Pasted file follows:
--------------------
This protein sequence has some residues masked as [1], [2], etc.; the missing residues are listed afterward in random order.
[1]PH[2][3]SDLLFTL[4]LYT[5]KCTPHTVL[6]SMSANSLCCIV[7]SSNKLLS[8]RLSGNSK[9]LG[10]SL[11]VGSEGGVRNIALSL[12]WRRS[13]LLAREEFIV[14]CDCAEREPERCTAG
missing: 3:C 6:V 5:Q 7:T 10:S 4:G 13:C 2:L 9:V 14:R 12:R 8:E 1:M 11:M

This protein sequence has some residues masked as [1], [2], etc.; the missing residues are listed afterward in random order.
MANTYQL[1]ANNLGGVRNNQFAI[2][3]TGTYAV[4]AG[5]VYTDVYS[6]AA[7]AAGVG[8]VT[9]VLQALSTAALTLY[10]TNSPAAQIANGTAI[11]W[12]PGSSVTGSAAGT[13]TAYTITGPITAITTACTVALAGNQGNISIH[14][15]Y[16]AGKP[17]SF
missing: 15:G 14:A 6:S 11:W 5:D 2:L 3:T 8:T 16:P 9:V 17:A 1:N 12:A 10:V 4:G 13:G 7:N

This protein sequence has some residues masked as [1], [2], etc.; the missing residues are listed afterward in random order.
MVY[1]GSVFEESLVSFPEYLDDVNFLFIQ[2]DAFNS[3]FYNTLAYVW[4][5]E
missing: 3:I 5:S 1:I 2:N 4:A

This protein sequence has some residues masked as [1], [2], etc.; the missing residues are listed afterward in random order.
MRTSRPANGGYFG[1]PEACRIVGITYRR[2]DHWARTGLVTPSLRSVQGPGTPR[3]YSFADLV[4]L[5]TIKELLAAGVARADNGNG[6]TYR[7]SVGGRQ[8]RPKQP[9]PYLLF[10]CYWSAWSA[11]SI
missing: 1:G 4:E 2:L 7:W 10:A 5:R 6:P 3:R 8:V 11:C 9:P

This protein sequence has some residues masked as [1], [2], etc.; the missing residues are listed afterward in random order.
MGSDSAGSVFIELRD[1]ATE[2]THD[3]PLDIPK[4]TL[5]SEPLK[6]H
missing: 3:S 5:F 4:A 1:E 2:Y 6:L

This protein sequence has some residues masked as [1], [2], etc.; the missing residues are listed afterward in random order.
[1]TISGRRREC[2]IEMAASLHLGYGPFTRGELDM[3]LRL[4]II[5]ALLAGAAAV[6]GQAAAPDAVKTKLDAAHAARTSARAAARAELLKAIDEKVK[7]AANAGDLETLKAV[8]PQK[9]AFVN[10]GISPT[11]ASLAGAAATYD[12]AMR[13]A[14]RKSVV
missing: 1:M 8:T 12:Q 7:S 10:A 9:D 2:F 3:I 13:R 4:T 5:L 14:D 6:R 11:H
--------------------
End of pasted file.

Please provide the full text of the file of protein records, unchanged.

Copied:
This protein sequence has some residues masked as [1], [2], etc.; the missing residues are listed afterward in random order.
[1]PH[2][3]SDLLFTL[4]LYT[5]KCTPHTVL[6]SMSANSLCCIV[7]SSNKLLS[8]RLSGNSK[9]LG[10]SL[11]VGSEGGVRNIALSL[12]WRRS[13]LLAREEFIV[14]CDCAEREPERCTAG
missing: 3:C 6:V 5:Q 7:T 10:S 4:G 13:C 2:L 9:V 14:R 12:R 8:E 1:M 11:M

This protein sequence has some residues masked as [1], [2], etc.; the missing residues are listed afterward in random order.
MANTYQL[1]ANNLGGVRNNQFAI[2][3]TGTYAV[4]AG[5]VYTDVYS[6]AA[7]AAGVG[8]VT[9]VLQALSTAALTLY[10]TNSPAAQIANGTAI[11]W[12]PGSSVTGSAAGT[13]TAYTITGPITAITTACTVALAGNQGNISIH[14][15]Y[16]AGKP[17]SF
missing: 15:G 14:A 6:S 11:W 5:D 2:L 3:T 8:T 16:P 9:V 17:A 1:N 12:A 10:V 4:G 13:G 7:N

This protein sequence has some residues masked as [1], [2], etc.; the missing residues are listed afterward in random order.
MVY[1]GSVFEESLVSFPEYLDDVNFLFIQ[2]DAFNS[3]FYNTLAYVW[4][5]E
missing: 3:I 5:S 1:I 2:N 4:A

This protein sequence has some residues masked as [1], [2], etc.; the missing residues are listed afterward in random order.
MRTSRPANGGYFG[1]PEACRIVGITYRR[2]DHWARTGLVTPSLRSVQGPGTPR[3]YSFADLV[4]L[5]TIKELLAAGVARADNGNG[6]TYR[7]SVGGRQ[8]RPKQP[9]PYLLF[10]CYWSAWSA[11]SI
missing: 1:G 4:E 2:L 7:W 10:A 5:R 6:P 3:R 8:V 11:C 9:P

This protein sequence has some residues masked as [1], [2], etc.; the missing residues are listed afterward in random order.
MGSDSAGSVFIELRD[1]ATE[2]THD[3]PLDIPK[4]TL[5]SEPLK[6]H
missing: 3:S 5:F 4:A 1:E 2:Y 6:L

This protein sequence has some residues masked as [1], [2], etc.; the missing residues are listed afterward in random order.
[1]TISGRRREC[2]IEMAASLHLGYGPFTRGELDM[3]LRL[4]II[5]ALLAGAAAV[6]GQAAAPDAVKTKLDAAHAARTSARAAARAELLKAIDEKVK[7]AANAGDLETLKAV[8]PQK[9]AFVN[10]GISPT[11]ASLAGAAATYD[12]AMR[13]A[14]RKSVV
missing: 1:M 8:T 12:Q 7:S 10:A 9:D 2:F 3:I 13:R 4:T 5:L 14:D 6:R 11:H